Benji Lovitt
Because the Middle East is Funny
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Top 10 things to do while lying in bed for a week

Back pain can be hell. The upside, for all you writers out there, is that you’ll have plenty of time to lie in bed and craft a blog post

Israel is a dangerous place. Between the unrest in Egypt, the threat of war with Iran, and matkot balls flying around at the speed of light, we can never know what the future holds. I was reminded of this last week when I threw my back out while walking on the beach. Not “threw out” as in “gave it to the alte zachen dude after he yelled outside my window for the 873rd time,” but “threw out” as in did enough damage to myself that I could tell a very naïve person I had injured myself in combat and he might actually believe me.

Back pain can be hell. The upside, for all you writers out there, is that you’ll have plenty of time to lie in bed and craft a blog post. (Who am I kidding, “upside?” It took me five days to get around to putting thoughts on paper. Extracting a blog post from back pain and calling it an upside is like pouring a kumkum of boiling water on your head and being happy that you can skip taking a shower.) Whether or not you feel like writing, you’ll definitely have plenty of time on your hands (and on your back). So for all of you who someday find yourself incapacitated and off your feet, here are 10 things to do while lying in bed for a week:

1. Skype

What better time to video chat than when you’re lying flat on your back for days on end? There’s nothing more attractive to your friends than the “up your nose” shot. Trust me, they LOVE it.

2. Reflect on your lack of a sexy (back)story

“So how did you do it?” asked everyone who ever lived. These people fall into one of two categories: people who have suffered back pain before, and people who think these injuries come as a result of lifting a washing machine over your head while fighting off wild boars. You will easily be able to differentiate between the two upon telling your story. If you explain, as I did, that you threw your back out after a violent sneeze and they nod with empathy, they belong to the former. If they stifle a laugh, however, they are of the latter, and may their grandchildren’s lower back areas be driven over by a Merkava tank.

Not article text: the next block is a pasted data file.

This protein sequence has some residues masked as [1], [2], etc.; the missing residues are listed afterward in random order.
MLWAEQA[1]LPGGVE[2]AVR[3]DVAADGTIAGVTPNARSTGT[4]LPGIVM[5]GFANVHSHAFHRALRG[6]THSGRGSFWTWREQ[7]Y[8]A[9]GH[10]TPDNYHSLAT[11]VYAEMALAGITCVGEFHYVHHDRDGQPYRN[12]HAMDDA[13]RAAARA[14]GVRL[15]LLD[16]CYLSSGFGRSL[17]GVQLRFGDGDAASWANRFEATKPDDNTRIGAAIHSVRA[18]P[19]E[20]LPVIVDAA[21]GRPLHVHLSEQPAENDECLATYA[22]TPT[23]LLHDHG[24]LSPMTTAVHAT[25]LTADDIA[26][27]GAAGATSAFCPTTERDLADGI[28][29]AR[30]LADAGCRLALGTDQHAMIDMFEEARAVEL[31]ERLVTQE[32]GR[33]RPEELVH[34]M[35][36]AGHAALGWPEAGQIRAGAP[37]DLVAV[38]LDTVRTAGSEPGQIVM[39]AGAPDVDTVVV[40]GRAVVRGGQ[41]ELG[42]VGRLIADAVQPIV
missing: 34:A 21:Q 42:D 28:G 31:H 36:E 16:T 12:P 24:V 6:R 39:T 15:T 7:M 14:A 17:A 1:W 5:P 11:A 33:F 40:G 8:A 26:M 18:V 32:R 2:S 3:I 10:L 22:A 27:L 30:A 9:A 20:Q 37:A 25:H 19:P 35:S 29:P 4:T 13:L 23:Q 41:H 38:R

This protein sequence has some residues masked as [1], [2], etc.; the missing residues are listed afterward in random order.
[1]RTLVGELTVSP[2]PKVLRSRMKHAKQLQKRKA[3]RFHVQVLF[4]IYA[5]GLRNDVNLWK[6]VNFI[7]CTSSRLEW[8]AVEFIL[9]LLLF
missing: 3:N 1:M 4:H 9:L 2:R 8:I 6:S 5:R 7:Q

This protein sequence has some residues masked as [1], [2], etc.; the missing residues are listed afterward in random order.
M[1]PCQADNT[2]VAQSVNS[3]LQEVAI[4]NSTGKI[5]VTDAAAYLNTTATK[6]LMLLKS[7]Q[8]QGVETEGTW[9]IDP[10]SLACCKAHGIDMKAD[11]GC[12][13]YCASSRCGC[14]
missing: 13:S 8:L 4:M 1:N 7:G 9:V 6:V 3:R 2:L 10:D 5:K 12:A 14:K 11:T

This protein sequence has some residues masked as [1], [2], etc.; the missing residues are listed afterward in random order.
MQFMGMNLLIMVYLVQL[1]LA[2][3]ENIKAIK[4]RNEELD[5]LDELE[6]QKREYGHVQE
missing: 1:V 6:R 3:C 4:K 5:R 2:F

Don’t laugh, it happens. A Google search of “back pain sneeze” reveals over 1.1 million results. Then again, “the hummus boogie” results in 2.19 million, so I’m not sure what that proves (aside from the fact that my favorite dance move has gone mainstream).

Oh, and one more thing: if you admit to back pain shortly after promoting your video from the Tel Aviv Pride Parade, expect some smart-ass comments from friends.

3. Watch your life flash before your eyes

The morning after “the snot heard round the world” (sorry, that was too perfect to pass up), I woke up unable to walk. Even worse, I couldn’t stand. Several times throughout the years I’d experienced back pain, but never in such a debilitating way. On top of that, my phone and laptop were hovering around 5% of their battery lives before dying. And I had to go to the bathroom.

My roommate was to my knowledge asleep in bed and would probably remain out for another couple of hours. Aside from the fact that, you know, I COULD NOT STAND, the physical pain and the scary thoughts racing through my head conspired to put me in a bad place. I was completely stuck, alone, and terrified, kind of like the guy in “127 Hours,” if you replace “cutting own arm off with knife” with “pooing on self” as the worst-case scenario.

Although the two aren't necessarily mutually exclusive. (Fox Searchlight Pictures)
Although the two aren't necessarily mutually exclusive. (Fox Searchlight Pictures)

Silly or not, I also entertained the fantasy that had I served in the army like an Israeli gever gever, I would be tougher and have a higher tolerance for pain. Surely had I suffered in Lebanon (or at the bare minimum, been forced to run a mile with other out-of-shape immigrants with laughable Hebrew), I could have throw myself on the ground and dragged myself to the bathroom like a combat soldier inching his way through the mud (or centimetering, as it were). My friends have since told me that this comparison is hogwash. Regardless, I’m thrilled to say that my sheets lived to fight another day upon the waking of my roommate. It’s not clear if my yelling his name was what awoke him from his slumber, but the fact that I reached the point where I was willing to try speaks volumes about my predicament. Thank G-d he was home as I was really averse to having to yell for the neighbors.